Carlton J. Snow, Second Essay
Bill Long 11/23/04
Reflections on the Mind of a Man
I thought that one essay on Carlton's passing would give me chance to express all my thoughts and feelings about him, but I was wrong. A comment in the Statesman Journal's Sunday edition (11/21/04) by colleague Leroy Tornquist about Carlton triggered further thoughts. Leroy was quoted as saying: "He was the best employment arbitrator on the West Coast. He was in high demand by union leaders and management to settle disputes." This characteristic of Carlton, where both sides of heated disputes wanted him to arbitrate, deserves further consideration. Carlton was, in the language of law, a "neutral."
Sorting out the Concept of Neutrality
Surprising as it might sound at first, the quality of neutrality has not always been considered a strength. In the late 1970s, when I was pursuing a Ph. D. in religion/theology, neutrality was seen as a cop-out, a kind of admission that you had no values, no center, no commitments in life. Under the influence of liberation theology, a mode of thinking mixing biblical language, Marxist philosophy and the experience of grinding poverty in Latin America, many American thinkers, religious and otherwise, wittingly or unwittingly adopted the idea that neutrality was a weak position. Commitment was what we wanted. Anything less was prevarication, lack of ideological purity, a sign of a muddled mind.
The shibboleth of the times was "Not to decide is already to decide." The argument was that neutrality played into the hands of the power elites. It was a sign of silent approbation of their depredations and various oppressions. I don't think I ever fully adopted this approach to life but in the face of eager ideologues you learn not to voice your opinion too loudly on the virtue of neutrality.
Carlton Snow's Mind
But the life of Carlton Snow is a ringing testimony to the virtue and strength of neutrality. Notice the way that Professor Tornquist's words read. 'He was the best...' 'Both sides wanted him.' The key to Carlton Snow's mind lies in these two statements. He was a man who made neutrality into a word of such strength and suppleness that everyone wanted him. How did he do so?
I think the key to Carlton Snow's arbitral skill was his deep humane empathy. He not only knew the human condition but could, as a result, express the positions of respective parties even better than they could. By so doing he could convince both sides that he fully understood their perspective and that he would weigh all their concerns in his decision-making process.
An illustration of this rare trait will show what I mean. When I first met Carlton Snow in his office, he was full of questions. He wanted to know about my past, my interest in law, the way I was trying to integrate my varied interests in theology, history, philosophy and law. But his manner was singular.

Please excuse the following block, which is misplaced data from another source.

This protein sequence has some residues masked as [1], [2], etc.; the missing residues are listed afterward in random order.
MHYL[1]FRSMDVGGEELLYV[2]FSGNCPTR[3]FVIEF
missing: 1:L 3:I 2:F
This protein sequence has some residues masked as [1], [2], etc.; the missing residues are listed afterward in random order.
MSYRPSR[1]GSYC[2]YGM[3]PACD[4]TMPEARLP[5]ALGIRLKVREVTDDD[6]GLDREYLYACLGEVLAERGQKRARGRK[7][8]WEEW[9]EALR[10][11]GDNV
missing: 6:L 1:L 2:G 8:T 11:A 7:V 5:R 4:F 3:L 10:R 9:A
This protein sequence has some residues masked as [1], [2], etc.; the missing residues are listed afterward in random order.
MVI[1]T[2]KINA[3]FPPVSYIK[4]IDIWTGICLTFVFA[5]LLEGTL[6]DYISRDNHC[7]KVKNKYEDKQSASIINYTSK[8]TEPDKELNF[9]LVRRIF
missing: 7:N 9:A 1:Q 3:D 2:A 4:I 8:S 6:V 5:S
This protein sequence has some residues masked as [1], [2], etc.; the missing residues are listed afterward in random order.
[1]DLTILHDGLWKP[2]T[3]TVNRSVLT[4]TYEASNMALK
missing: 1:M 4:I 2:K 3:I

"Mr. Long (and that element of dignified and gentlemanly formality never left him), I see you have studied theology and history. Does that mean that you have a longing for perfection, a sense that the divine is reachable by human effort?"
But then, before allowing me to answer, he said further:
"I see that you also are a scholar of history. You probably have discovered through this that the nature of human interaction is anything but a longing for the divine. It is a sad story of ambition, greed, murder and self-interest. Is it possible that you are coming to law school to learn a new language, to try to come to grips with the glories of theological discourse in the context of the cruel realities of human history?"
What could I say? He hit the nail directly on the head. He had taken seemingly "neutral" information, two lines on my resume, and coaxed meaning from these two lines in such a way as to create and present a problem through these two lines. It was not as if he was declaring a truth, however. He was advancing a hypothesis. "Could it be true, Mr. Long...?" I saw through this interaction that Carlton's ability to create an intellectual world through empathetic reading of just a few lines of text was the key to his unique mind. From that day on, I knew that I would never want to stray far from Carlton Snow's orbit.
The Nature of Human Empathy
But the question naturally arises, "Where does empathy come from?" It ought to be the most imitable of human traits, but where did it come from in Carlton Snow? I don't fully know the answer, but I will venture a guess. His ability to emphathize with me, with thousands of students over 34 years of teaching, with colleagues and secretaries, with parties who often were at each other's throats, emerged from the reality of his own inner complexity.
On the one hand, he believed very strongly in a good God, a God who was not far away but who had endowed His creatures with dignity, grace and even ability to live beyond their perceived limitations. But, on the other hand, he also knew the shadow side of human life, the way that life can become so tangled, so seemingly irredeemable, so utterly beyond the power of anyone to make it right. Yet somehow he kept believing that the power of this good God was actually available to humans and could make situations better. I believe that Carlton saw himself as a minister (instrument might be too strong a word) of this God to bring his extraordinary skills, which he never paraded, to build life and to restore people and institutions.
We each have our own "take" on a person. This is mine on Carlton. He passing leaves me saddened, teary, wishing I had known him better, longing for yet one more conversation to probe his mind and hear his resonant voice. But we had him, as we have each other, for a limited time. Why wait until tomorrow to realize this?
Copyright © 2004-2007 William R. Long